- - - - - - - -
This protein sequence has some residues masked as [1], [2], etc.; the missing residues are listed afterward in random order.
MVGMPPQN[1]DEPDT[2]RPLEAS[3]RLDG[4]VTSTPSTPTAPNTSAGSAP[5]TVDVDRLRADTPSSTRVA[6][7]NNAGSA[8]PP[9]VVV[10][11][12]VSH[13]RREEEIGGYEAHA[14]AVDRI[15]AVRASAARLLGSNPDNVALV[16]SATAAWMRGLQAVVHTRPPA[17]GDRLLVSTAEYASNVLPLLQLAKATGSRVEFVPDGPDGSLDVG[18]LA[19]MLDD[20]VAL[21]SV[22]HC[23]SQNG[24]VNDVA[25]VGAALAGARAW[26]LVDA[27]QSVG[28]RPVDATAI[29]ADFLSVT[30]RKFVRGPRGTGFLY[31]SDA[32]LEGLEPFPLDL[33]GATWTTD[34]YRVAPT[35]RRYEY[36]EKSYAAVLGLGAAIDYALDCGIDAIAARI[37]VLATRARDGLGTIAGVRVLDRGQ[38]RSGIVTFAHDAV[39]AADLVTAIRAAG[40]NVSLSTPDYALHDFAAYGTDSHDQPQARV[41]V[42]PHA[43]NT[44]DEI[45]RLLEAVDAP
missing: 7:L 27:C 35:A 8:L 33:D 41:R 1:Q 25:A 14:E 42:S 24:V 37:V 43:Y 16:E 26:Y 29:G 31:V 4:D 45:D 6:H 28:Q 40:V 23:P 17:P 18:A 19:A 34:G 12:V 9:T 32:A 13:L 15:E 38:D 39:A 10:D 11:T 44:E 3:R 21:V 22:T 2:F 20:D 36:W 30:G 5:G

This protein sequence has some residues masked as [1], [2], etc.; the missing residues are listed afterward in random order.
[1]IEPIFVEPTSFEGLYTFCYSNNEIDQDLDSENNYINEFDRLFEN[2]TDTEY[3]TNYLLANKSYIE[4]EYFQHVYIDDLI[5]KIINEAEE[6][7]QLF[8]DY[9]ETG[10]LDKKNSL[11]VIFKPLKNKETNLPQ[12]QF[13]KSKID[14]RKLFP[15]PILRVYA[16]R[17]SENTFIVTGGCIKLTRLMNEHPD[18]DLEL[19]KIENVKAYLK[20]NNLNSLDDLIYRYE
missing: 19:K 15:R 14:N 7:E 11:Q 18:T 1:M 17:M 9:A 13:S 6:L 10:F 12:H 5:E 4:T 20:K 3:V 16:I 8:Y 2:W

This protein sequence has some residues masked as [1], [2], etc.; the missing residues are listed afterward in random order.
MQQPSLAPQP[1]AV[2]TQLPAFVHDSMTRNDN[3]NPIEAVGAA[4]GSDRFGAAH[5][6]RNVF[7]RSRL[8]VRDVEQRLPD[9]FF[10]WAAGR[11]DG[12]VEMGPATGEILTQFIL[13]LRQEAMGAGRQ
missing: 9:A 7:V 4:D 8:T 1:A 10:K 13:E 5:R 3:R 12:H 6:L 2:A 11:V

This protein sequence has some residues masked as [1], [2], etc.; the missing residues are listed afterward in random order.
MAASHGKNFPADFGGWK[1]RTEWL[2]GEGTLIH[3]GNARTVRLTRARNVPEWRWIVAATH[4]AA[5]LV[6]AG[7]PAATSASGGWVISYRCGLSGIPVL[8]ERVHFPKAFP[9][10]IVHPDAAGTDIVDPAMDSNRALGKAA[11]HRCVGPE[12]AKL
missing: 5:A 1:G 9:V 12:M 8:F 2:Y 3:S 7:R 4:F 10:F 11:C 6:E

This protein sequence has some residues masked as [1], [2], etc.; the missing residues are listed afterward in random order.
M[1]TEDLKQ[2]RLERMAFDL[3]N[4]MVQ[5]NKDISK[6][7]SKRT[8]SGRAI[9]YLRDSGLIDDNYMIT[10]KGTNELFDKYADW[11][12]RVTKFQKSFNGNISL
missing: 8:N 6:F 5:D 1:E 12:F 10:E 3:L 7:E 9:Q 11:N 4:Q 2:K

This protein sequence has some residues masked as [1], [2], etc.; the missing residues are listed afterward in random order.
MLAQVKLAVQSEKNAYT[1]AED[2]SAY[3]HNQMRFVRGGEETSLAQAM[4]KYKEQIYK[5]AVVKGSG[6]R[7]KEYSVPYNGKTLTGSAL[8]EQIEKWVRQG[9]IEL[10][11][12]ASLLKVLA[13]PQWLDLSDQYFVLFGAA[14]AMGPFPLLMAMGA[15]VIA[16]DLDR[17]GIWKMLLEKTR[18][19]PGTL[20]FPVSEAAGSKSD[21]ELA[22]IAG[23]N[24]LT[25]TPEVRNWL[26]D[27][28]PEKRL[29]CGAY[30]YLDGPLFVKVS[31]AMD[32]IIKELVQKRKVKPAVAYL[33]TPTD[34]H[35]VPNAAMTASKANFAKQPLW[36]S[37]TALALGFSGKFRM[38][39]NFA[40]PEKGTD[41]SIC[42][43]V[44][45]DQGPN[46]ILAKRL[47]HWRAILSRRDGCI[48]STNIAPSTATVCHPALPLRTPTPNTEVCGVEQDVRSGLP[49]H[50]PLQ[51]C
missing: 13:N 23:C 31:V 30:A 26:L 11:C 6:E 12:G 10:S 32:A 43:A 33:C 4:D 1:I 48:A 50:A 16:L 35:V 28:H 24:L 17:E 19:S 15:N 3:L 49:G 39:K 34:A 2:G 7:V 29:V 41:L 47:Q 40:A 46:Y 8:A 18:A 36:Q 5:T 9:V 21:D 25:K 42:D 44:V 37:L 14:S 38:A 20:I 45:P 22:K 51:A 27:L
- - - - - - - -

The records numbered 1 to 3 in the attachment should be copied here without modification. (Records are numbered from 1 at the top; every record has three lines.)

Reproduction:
This protein sequence has some residues masked as [1], [2], etc.; the missing residues are listed afterward in random order.
MVGMPPQN[1]DEPDT[2]RPLEAS[3]RLDG[4]VTSTPSTPTAPNTSAGSAP[5]TVDVDRLRADTPSSTRVA[6][7]NNAGSA[8]PP[9]VVV[10][11][12]VSH[13]RREEEIGGYEAHA[14]AVDRI[15]AVRASAARLLGSNPDNVALV[16]SATAAWMRGLQAVVHTRPPA[17]GDRLLVSTAEYASNVLPLLQLAKATGSRVEFVPDGPDGSLDVG[18]LA[19]MLDD[20]VAL[21]SV[22]HC[23]SQNG[24]VNDVA[25]VGAALAGARAW[26]LVDA[27]QSVG[28]RPVDATAI[29]ADFLSVT[30]RKFVRGPRGTGFLY[31]SDA[32]LEGLEPFPLDL[33]GATWTTD[34]YRVAPT[35]RRYEY[36]EKSYAAVLGLGAAIDYALDCGIDAIAARI[37]VLATRARDGLGTIAGVRVLDRGQ[38]RSGIVTFAHDAV[39]AADLVTAIRAAG[40]NVSLSTPDYALHDFAAYGTDSHDQPQARV[41]V[42]PHA[43]NT[44]DEI[45]RLLEAVDAP
missing: 7:L 27:C 35:A 8:L 33:D 41:R 1:Q 25:A 14:E 42:S 24:V 37:V 43:Y 16:E 26:Y 29:G 31:V 4:D 45:D 6:H 28:Q 40:V 23:P 17:P 18:A 19:A 34:G 12:V 9:T 32:A 13:L 15:E 38:D 39:A 10:D 11:T 44:E 3:R 21:V 22:T 2:F 20:D 36:W 30:G 5:G

This protein sequence has some residues masked as [1], [2], etc.; the missing residues are listed afterward in random order.
[1]IEPIFVEPTSFEGLYTFCYSNNEIDQDLDSENNYINEFDRLFEN[2]TDTEY[3]TNYLLANKSYIE[4]EYFQHVYIDDLI[5]KIINEAEE[6][7]QLF[8]DY[9]ETG[10]LDKKNSL[11]VIFKPLKNKETNLPQ[12]QF[13]KSKID[14]RKLFP[15]PILRVYA[16]R[17]SENTFIVTGGCIKLTRLMNEHPD[18]DLEL[19]KIENVKAYLK[20]NNLNSLDDLIYRYE
missing: 19:K 15:R 14:N 7:E 11:Q 18:T 1:M 17:M 9:A 13:S 6:L 10:F 12:H 5:E 4:T 20:K 3:V 16:I 8:Y 2:W

This protein sequence has some residues masked as [1], [2], etc.; the missing residues are listed afterward in random order.
MQQPSLAPQP[1]AV[2]TQLPAFVHDSMTRNDN[3]NPIEAVGAA[4]GSDRFGAAH[5][6]RNVF[7]RSRL[8]VRDVEQRLPD[9]FF[10]WAAGR[11]DG[12]VEMGPATGEILTQFIL[13]LRQEAMGAGRQ
missing: 9:A 7:V 4:D 8:T 1:A 10:K 13:E 5:R 3:R 12:H 6:L 2:A 11:V